May 24, 2017

John Yohe


around the rock island
butterflies aggregating
rubbing antennae

two robins attacking
a squirrel in white bark pine
for collected nuts

blue grouse startles
barely flying from a doug fir
into sage and lupen

light southwest wind
keeps flies off the catwalk
playing guitar on a bench

no clouds just one hawk
circling high in warm air
over High Valley

hummingbird hovers
snatching gnats from around radio antenna
dispatch broadcasting weather

monsoonal moisture
bringing thunderstorms by Sunday
chance of lightning

thinking about days off
in Boise with girls and women
emailing reviews

what to do come snow
where to live or travel
in October

from Rattle #55, Spring 2017
Tribute to Civil Servants


John Yohe: “On and off, I’ve worked for the U.S. Forest Service and the National Park Service for sixteen years as a firefighter and now a fire lookout.” (website)

May 22, 2017

Jane Wheeler


They are hard to find, the strike anywhere kind
with the white tip you taught me to light
against the zipper of my jeans when I was six.

Once you set our kitchen aflame
hid in the long grass behind our house watching
it blaze, more fascinated than afraid.

Now, in the waltzing glow of my woodstove
I dare a safety match to flare,
flick it with my thumbnail and wonder:

Did your hands shake? Did you drop the box,
scatter matches like pick-up-sticks across the floor
before you fired up that Bunsen burner

and inhaled?

from Rattle #55, Spring 2017
Tribute to Civil Servants

[download audio]


Jane Wheeler: “For 25 years I issued driver’s licenses, titled vehicles, gave road tests, vision tests, renewal tests. Yes, I am the person who took that awful photo of you, or made you bring back your proof of insurance, or refused to renew your license because you had unpaid tickets. Although very few of my poems are directly related to that experience (no one would believe them), many are based on the people I met. All of them are short, written and revised in between customers.”

May 19, 2017

Cindy Watkins


I still remember the first time
I caught him at it
Me crossing the street
Him in the truck with the
Slut puertorriqueña popping her gum
Popping his belt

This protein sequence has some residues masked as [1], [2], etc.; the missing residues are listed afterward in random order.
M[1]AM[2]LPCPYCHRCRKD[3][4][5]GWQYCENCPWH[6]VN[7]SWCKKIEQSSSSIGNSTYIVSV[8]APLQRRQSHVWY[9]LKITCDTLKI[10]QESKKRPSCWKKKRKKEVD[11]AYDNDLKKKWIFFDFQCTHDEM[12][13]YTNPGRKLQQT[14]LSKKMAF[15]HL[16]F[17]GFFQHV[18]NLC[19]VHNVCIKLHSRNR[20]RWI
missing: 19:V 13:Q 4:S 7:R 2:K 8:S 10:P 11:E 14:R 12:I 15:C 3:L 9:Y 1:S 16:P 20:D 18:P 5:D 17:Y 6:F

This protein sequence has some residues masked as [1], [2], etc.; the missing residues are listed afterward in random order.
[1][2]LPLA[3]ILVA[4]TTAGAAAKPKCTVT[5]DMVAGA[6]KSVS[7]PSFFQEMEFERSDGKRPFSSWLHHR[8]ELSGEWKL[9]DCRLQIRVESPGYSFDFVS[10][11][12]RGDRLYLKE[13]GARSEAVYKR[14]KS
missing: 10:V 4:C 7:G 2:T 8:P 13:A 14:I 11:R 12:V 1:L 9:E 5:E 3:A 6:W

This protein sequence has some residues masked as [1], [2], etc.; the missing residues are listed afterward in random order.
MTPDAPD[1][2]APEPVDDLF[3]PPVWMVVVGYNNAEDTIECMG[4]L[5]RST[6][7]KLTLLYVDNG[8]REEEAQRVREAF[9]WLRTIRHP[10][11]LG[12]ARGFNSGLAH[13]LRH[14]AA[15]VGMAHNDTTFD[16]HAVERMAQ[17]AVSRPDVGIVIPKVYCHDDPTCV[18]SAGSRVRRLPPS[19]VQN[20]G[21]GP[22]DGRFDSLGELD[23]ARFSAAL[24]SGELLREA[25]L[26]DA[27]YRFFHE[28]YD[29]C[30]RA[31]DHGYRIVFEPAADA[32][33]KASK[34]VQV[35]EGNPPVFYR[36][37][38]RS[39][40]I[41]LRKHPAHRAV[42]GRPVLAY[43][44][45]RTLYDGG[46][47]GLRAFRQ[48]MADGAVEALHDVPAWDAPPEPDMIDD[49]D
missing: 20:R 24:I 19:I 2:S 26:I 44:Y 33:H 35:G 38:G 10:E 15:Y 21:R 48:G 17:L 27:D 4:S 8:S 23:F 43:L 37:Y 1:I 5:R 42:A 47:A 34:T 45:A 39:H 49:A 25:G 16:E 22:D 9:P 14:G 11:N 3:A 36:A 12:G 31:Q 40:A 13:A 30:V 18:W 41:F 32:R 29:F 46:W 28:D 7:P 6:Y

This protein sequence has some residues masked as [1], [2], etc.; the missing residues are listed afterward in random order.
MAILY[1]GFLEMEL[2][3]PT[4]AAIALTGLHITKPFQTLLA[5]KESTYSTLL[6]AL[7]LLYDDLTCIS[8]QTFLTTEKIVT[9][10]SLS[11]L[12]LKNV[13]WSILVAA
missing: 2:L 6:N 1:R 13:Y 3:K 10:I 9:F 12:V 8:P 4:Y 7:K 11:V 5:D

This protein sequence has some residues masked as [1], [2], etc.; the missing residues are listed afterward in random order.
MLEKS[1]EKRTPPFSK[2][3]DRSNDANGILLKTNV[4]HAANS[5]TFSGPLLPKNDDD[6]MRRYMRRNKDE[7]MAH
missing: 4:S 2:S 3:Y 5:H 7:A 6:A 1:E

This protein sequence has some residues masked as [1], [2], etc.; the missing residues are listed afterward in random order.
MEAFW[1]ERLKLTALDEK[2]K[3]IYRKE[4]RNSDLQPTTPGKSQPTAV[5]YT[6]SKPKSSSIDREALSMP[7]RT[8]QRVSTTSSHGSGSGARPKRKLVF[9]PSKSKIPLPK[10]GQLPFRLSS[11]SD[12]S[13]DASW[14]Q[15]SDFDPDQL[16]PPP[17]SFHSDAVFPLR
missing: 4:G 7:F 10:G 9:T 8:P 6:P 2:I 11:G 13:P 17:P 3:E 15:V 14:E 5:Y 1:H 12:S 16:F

Her head popping against the wheel
As I came through the window
All five feet celosa.

His clothes in la calle
The kids crying for papi in the yard
I love you I love you
You fucking bitch
You cunt puta
I love you I’m sorry
Then he did it
Backhand right across the cheek
I shattered a corona on his head
Chased him around the table
Fucked him on it
I had never been alive before.

I got a job en la factoría
So I could watch him do it
Touching them on the arm gently
With his grimed hands
Butterscotches for las morenas
He let the white girls slip his tools
Out of his belt, laughing
Mira I’d say to my friends mira
Mira el sin vergüenza
Later in the night I’d bite
And bite and bite his shoulder bloody
I love you salt
I hate you iron
It’s been twenty six years of it
The magic’s going, it’s getting hard
To care about las putas jóvenes
It’s getting hard
To get them to wink back
It’s getting hard
To get it hard
It’s getting hard
To lay the knife down
And get on the table
Sometimes I think that there’s
Only two ways it can end
Now that the kids are gone
Either one day I’ll catch up to him
And take a blue light drive
Or I’ll say mira querida
You’ve worked hard, retire
Bastante bien for now
And take up knitting

But my hips y mi cola
Say I’m still young
I run five miles a day
He wears reading glasses
Takes a fiber supplement
But I’m not ready yet for
Spectacles or regularity.

The newest mechanic
Cabello rizado and shy smile.

The fresh cuts on his
Bare chin say
He’s ready to learn
About love.

from Rattle #55, Spring 2017
Tribute to Civil Servants